Positron Annihilation Lifetime Spectroscopy Methodology and Application to Perovskite Oxide Materials

  • Gurmeet Kanda

    Student thesis: Doctoral ThesisDoctor of Philosophy


    The work presented involved simulation and experimental studies aimed at improving the methodology of positron annihilation lifetime spectroscopy (PALS), and applied PALS to gain a better understanding of doping mechanisms in ABO3 perovskite oxide materials.

    Reliable decomposition of PALS spectra requires an accurate description of the instrument resolution function (IRF) and the extrinsic, source component, annihilation events. The source terms include annihilations with the crystallites of the radionuclide and in the thin foil normally used to support the source. In principle both the IRF and the source correction terms can accurately be determined if samples exhibiting a true single lifetime component are measured. A series of annealing studies was performed on commercially available high purity polycrystalline metal samples to reduce the defect concentration below the approximate 0.1 ppm detection limit of PALS. The study showed that despite the numerous reports in literature it was not possible to reproduce the results with similar annealing conditions or sample purity.

    The possibility of utilising two-lifetime materials to enable the extraction of source correction terms is analysed using simulations, and by experiments on commercially available pure polycrystalline metals. The positron source is commonly deposited on, and supported by, a thin Kapton foil. As part of this work variable energy PALS (VE-PALS) performed at the Munich Research Reactor FRMII on Kapton foils were analysed. This enabled one of the source correction terms to be unambiguously determined. In consequence, the source correction terms for a Kapton supported positron source were extracted from measurements using annealed nickel exhibiting two positron lifetime components.

    PALS was applied to a study on donor doping of PbTiO3 ceramics using a series of lanthanide-ions. It has been proposed that the smaller Ln-ions may act as amphoteric dopants substituting either on the A-site as a donor, or on the Bsite as an acceptor. In this study Ln-ions in size from La down to Er were studied. A systematic variation in the average positron lifetime was observed where the value was constant from La to Gd and then reduced for the smaller ions. The decrease in average lifetime provides evidence for a reduction in the fraction of trapping to A-site related vacancy defects. The onset of a reduction in the average lifetime between Gd and Dy provides evidence for a change in the doping mechanism resulting in a relative reduction in the fraction of A-site vacancy positron trapping.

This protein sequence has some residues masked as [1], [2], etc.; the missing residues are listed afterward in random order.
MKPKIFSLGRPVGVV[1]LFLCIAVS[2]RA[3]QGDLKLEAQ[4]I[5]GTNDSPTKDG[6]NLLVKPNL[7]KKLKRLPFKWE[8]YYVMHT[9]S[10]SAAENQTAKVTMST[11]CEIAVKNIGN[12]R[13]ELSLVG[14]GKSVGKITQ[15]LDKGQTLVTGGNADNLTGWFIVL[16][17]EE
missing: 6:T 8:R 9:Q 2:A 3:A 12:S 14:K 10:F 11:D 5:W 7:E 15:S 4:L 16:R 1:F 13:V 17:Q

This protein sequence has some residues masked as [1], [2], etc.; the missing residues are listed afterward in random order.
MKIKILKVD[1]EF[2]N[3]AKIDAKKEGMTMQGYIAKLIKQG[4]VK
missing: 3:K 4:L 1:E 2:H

In contrast to PbTiO3, donor doping of SrTiO3 normally results in electron charge compensation. Recently this has been very clearly demonstrated for La3+ doped SrTiO3 thin films grown by molecular beam epitaxy (MBE) which exhibit exceptional electron mobilities. A series of MBE films grown at University of California Santa Barbara were measured by VE-PALS at FRMII and have been analysed here. Strontium vacancies were identified, and a reduced bulk lifetime component was also observed. This enabled bulk lifetime values to be obtained from two of the films which were in good agreement with the previously obtained values from single crystal samples. A PALS study was also performed on a series of B-site donor, Nb, doped SrTiO3 crystals. High intensity reduced bulk components were observed and enabled measurements of the bulk lifetime. The highest Nb doping level samples showed the most intense reduced bulk lifetime but also clearly demonstrated the presence of Sr vacancies. The observation of A-site vacancy defects for both Nb-doped and La-doped SrTiO3 suggest that formation of these defects is preferred and are independent of the site of incorporation of the donor ion.

    Studies were also performed on acceptor doped SrTiO3. PALS measurements were made on a series of Fe-doped SrTiO3 ceramic samples, and VE-PALS measurements on pulsed laser deposition of Fe-doped SrTiO3 thin film samples were analysed. The positron lifetime measurements on the ceramic samples showed a dominant 166(3) ps component, a value less than the Ti-vacancy lifetime. It is proposed that the component contains a contribution from positrons trapping at oxygen vacancy substitutional Fe impurity complexes with a local charge that is neutral or negative. The measurements on the series of Fe-doped PLD SrTiO3 films suggest a complex relation between the vacancy defect content of a film and both the Fe-doping and PLD growth conditions. Films grown with higher laser fluence values contained Sr vacancy defects, in contrast to previous studies of acceptor doped perovskites. Films grown with low laser fluence or with high Fe-content showed dominant trapping to Ti-vacancy related defects.
    Date of Award2015
    Original languageEnglish
    SupervisorDavid Keeble (Supervisor)


    • positron
    • PALS
    • Perovskite oxides
    • source correction
    • annealing
    • kapton

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